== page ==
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The Hoags leave an impression in Poland

 
Canadians Glenn and Nicholas Hoag share the passion for volleyball
 
Wroclaw, Poland, September 12, 2014 – Glenn Hoag is a veteran of the volleyball men’s world championships with the 2014 edition his third consecutive as coach of the team Canada which is not the case for his son Nicholas, a debutant in such kind of big competition.

With only 14 international matches under his belt entering the world championship in Poland, the young Hoag is making quite an impact at the great scene as a formidable attacker and contributor to the success attained by his team during the first half of the event. 

The 22-year-old Nicholas is currently the third best spiker of the world championship with an average of 57.88 of success behind Germany’s Denys Kaliberda (57.94) and teammate Gavin Schmitt (57.66).

 “I am very happy for him being here, because he can contribute in that way,” Glenn said. “When he was younger I taught him that sport is about having fun while competing.”

The veteran coach, who took part as a player in the 1984 Olympic Games where Canada finished fourth in the volleyball tournament, praised the values of practicing sports.

“Sport is great, because it keeps you happy, especially the team sport,” he said. “So it is fantastic being part of such a huge tournament and now with my son also.” 

The Hoag family isn’t the only father-son duo in the tournament. 

Earlier in Wroclaw, Jon Uriarte, who is the coach of Australia, had his son Nicolas, the setter of Argentina, playing against him, and, of course, the most famous volleyball father-and-son combination is that of coach Bernardinho and the setter Bruno of Brazil.

What does Glenn Hoag think about this kind of relationship in a team?

“For me obviously the matter is how will look the overall of the team. As far as the overall view is good, that situation doesn’t change much for me. Nicholas is a normal player, but is also good for us, because we don’t spend much time together during the year, so this is the chance to spend a little bit more. It’s a nice addition to my job.”

Nicholas added: “It is something special. It was always my dream to join the national team and now it comes true. We both know the difference between in and out of the court - in the court he is my coach, so there is no difference between me and the other players, but after the matches he is my father and we talk about other things.”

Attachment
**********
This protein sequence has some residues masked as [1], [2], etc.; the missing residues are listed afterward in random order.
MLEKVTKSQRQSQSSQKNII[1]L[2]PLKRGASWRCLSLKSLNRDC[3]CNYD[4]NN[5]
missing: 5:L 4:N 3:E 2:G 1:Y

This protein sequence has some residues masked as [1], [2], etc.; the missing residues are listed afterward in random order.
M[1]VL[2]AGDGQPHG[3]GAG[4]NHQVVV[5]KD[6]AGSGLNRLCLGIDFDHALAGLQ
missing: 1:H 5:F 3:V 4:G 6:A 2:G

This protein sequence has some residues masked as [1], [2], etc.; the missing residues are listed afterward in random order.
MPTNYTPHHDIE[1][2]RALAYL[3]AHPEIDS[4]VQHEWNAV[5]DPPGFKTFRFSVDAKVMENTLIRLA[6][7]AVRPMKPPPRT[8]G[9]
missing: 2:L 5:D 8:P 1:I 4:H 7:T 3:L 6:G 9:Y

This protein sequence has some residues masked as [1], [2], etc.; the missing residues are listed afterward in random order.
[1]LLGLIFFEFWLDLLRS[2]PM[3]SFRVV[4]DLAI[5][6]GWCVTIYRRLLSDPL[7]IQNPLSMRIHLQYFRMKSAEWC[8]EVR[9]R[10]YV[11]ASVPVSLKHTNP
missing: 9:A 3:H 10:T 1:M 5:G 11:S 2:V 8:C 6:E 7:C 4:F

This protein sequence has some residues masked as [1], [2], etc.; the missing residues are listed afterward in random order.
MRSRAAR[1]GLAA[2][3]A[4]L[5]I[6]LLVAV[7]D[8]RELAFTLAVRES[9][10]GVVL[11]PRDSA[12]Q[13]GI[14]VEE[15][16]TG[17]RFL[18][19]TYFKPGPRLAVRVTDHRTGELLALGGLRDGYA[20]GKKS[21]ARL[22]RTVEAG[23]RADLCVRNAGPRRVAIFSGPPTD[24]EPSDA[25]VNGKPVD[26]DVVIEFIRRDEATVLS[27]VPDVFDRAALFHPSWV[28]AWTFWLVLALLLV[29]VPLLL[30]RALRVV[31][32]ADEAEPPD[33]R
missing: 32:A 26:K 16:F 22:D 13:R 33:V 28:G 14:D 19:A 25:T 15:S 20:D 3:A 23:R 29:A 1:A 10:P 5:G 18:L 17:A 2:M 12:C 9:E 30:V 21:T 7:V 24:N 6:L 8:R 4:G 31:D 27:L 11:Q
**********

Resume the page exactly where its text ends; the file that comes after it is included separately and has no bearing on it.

As we know every coin has two sides. The father explains that the hardest part of being a volleyball family is the piece connected to the sport.
 
“When you are educating your kids, you always try to make them the best and you are responsible for whom they will be,” said Glenn. “For me the hardest part was the volleyball part - the teaching and the coaching contributed to the success of the team and Nick being better in different skills. 

“It doesn’t matter that he is my son. He is not a baby anymore, but he will get any help from me, if he asks for it. We try to manage our relationship in that professional way,” he added.

Nick is a young player, so it was easy for him to recall how he started his adventure with volleyball.

“I was around my dad in the gym when he was coaching, but he never forced me to play volleyball. He always encouraged me to play other sports as well, so it was only my own choice to play volleyball. I started playing volleyball when I was seven, but I used to play before that.”

Volleyball, of course, is not a whole world of the Hoag family. When the Canada’s National Team ends the season, they have not much time to share together. 

“I love hunting and fishing,” Glenn said when asked about his off'season hobbies.

“Nicholas is not a big fan of that,” he laughed with his son confirming the fact. “I think we don’t share any other passion or hobby, but we often bring souvenirs from our travels.” 

Written by Elzbieta Poznar, Young Writer Programme

 




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